Hofstra Law Review
In the science fiction novel Ender's Game, a young boy, Andrew "Ender" Wiggin, believes that he is at military school, learning how to play a computer war simulation game. In reality, Ender has been genetically engineered to excel in military tactics and is the final hope of humanity, which is under attack by the Formics, an alien insect species. For his final examination, Ender must defend the Earth from a series of attacks. He passes the exam by attempting a desperate aggressive maneuver, which utterly wipes out the attacker's home world but which also destroys part of his own fleet. After completing the battle simulation, the young Ender-along with the reader-learns that the simulated "final exam" was actually a real life battle and that, in fact, many of the warships that Ender ordered to be sacrificed were manned by his own friends from the military academy. Although Earth won the war, Ender sank into a deep depression and only recovered when, in a later sequel, he was able to understand and heal the rift with the surviving Formic, who had attacked the Earth in error.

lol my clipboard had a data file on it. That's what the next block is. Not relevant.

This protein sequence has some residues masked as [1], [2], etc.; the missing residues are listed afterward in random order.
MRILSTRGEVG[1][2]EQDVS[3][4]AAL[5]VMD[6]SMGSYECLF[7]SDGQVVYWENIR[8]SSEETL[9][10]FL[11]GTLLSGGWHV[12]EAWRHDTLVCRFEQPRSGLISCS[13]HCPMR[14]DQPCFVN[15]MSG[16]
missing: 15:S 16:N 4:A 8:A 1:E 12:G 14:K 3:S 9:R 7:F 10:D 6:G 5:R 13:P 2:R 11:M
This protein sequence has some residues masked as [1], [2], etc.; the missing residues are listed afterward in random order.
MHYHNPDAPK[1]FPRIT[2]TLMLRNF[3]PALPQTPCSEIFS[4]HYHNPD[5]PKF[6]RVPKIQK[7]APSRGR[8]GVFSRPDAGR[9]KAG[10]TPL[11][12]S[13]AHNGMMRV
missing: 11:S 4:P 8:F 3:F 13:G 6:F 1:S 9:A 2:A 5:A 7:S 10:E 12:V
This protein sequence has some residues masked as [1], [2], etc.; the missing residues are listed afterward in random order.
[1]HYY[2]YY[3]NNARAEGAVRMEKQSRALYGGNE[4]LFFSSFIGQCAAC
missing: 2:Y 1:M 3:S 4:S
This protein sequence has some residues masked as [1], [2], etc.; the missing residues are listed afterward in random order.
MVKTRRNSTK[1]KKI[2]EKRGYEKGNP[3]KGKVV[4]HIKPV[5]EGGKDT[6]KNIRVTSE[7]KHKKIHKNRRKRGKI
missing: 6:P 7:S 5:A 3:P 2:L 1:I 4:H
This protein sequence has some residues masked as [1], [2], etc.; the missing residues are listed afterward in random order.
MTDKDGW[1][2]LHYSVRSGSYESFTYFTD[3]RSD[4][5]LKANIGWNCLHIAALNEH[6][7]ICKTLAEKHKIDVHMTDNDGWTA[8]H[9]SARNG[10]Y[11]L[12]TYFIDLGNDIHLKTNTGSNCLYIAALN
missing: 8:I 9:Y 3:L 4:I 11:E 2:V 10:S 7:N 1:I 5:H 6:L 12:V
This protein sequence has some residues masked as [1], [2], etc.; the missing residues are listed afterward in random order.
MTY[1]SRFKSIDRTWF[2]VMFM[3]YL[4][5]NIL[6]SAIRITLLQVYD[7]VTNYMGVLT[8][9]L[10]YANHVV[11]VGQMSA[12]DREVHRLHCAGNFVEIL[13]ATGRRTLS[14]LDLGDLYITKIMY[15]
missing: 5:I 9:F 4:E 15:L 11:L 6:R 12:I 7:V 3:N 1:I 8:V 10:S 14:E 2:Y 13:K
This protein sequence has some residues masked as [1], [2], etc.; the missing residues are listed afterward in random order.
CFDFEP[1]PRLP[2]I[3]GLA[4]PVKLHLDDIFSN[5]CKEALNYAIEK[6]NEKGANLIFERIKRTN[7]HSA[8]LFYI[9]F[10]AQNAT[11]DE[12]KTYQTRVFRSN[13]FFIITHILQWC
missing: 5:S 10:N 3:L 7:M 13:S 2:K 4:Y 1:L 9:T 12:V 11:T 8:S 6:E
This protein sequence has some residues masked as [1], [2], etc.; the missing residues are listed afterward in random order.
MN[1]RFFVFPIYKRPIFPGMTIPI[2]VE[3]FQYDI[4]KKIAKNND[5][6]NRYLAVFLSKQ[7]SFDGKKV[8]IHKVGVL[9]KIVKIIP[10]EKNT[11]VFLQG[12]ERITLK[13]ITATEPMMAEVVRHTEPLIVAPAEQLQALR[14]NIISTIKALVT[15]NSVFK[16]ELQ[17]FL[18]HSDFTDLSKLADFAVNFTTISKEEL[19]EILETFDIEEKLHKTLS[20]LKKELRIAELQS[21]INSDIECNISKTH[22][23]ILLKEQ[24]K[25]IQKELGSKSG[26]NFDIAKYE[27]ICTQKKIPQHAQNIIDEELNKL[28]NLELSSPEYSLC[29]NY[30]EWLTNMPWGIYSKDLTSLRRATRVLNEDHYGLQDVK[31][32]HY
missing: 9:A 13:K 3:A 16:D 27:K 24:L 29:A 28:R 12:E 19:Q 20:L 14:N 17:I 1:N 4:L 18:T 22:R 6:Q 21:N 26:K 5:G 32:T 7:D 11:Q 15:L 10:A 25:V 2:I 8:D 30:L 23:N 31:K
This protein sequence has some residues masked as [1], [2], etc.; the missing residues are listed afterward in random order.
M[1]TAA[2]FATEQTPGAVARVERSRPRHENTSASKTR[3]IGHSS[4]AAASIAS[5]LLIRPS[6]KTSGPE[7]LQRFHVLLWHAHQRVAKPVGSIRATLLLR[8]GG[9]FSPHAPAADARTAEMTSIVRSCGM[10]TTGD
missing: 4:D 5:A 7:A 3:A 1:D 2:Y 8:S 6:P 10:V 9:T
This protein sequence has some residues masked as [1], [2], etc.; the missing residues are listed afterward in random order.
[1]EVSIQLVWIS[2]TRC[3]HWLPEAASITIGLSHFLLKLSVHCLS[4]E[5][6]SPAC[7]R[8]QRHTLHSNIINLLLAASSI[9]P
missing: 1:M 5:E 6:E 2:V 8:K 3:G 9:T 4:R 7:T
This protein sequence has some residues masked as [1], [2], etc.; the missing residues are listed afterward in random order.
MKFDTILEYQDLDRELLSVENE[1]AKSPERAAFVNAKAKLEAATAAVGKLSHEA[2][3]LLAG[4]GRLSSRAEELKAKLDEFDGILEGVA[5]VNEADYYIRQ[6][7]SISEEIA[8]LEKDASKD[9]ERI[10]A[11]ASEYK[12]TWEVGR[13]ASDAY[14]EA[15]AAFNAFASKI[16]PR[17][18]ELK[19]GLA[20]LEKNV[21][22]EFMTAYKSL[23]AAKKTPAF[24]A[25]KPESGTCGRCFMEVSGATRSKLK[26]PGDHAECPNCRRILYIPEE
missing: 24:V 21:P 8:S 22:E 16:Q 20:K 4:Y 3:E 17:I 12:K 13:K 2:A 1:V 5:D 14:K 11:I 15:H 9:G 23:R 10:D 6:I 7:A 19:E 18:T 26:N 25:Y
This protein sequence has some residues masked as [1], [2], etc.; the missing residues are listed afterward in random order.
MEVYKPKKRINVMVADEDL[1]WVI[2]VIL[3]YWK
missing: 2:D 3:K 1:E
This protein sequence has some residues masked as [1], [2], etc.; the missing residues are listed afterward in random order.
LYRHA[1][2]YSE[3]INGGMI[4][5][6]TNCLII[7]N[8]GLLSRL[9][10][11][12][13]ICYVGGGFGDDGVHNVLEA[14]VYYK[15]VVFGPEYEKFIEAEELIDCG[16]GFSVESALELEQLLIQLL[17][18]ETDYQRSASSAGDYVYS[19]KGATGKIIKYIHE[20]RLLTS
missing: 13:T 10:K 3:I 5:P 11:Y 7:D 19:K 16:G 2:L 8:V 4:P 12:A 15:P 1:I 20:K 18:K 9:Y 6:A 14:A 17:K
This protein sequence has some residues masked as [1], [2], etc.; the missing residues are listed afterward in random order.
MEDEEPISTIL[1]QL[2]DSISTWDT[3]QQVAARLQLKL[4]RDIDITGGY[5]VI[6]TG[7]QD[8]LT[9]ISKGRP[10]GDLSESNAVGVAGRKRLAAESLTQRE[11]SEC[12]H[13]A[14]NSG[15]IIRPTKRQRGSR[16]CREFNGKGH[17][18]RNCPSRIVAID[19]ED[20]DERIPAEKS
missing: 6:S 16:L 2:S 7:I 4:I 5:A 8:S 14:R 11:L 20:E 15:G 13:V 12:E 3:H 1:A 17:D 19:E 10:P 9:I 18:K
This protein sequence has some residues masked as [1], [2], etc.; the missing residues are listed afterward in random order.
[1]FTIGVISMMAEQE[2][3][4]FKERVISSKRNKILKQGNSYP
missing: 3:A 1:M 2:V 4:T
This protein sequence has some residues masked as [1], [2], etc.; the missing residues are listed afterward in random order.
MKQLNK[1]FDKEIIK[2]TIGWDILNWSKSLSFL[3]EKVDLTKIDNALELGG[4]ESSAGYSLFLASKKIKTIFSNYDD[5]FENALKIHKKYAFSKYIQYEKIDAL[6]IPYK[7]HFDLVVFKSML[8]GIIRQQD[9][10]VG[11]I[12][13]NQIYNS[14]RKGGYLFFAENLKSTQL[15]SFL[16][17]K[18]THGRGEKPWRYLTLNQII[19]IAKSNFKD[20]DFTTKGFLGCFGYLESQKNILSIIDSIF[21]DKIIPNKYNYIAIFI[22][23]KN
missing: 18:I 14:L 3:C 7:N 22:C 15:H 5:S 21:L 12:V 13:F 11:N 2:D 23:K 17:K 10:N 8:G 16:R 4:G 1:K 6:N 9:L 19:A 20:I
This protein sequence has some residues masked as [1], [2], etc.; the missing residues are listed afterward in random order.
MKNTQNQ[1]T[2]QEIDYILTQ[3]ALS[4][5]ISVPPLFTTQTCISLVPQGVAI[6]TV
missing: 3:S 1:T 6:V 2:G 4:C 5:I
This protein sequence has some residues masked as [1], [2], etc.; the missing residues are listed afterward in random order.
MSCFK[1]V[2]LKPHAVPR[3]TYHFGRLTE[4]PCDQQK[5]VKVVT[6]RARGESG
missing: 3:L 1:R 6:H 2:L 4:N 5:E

Ender's Game and its element of attack by a hostile alien species are, thankfully, wholly within the realm of science fiction. However, the idea that people could be working while they play a video game-in some instances without even knowing that they are working-is becoming part of our reality. In the language of cyberspace, introducing elements of play and gaming into non-game situations is known as the process of "gamification." Gamification is an important element of what in previous writing I have termed "virtual work," that is, work taking place at the intersection of the Internet, crowdsourcing arrangements, and virtual worlds. Virtual work is part of a broader transformation of work from assembly lines to knowledge and information. Indeed, in her book From Widgets to Digits, Katherine Van Wezel Stone documents how the manufacturing economy is increasingly giving way to work based on knowledge work. Professor Stone insightfully catalogues these systemic changes. Gamification, like some other forms of virtual work, blurs the line between "work" and "leisure." The gamification of work is a growing trend with important implications for employment law. Analyzing this topic will help us make sensible choices about regulation (or the lack thereof) of these new forms of work.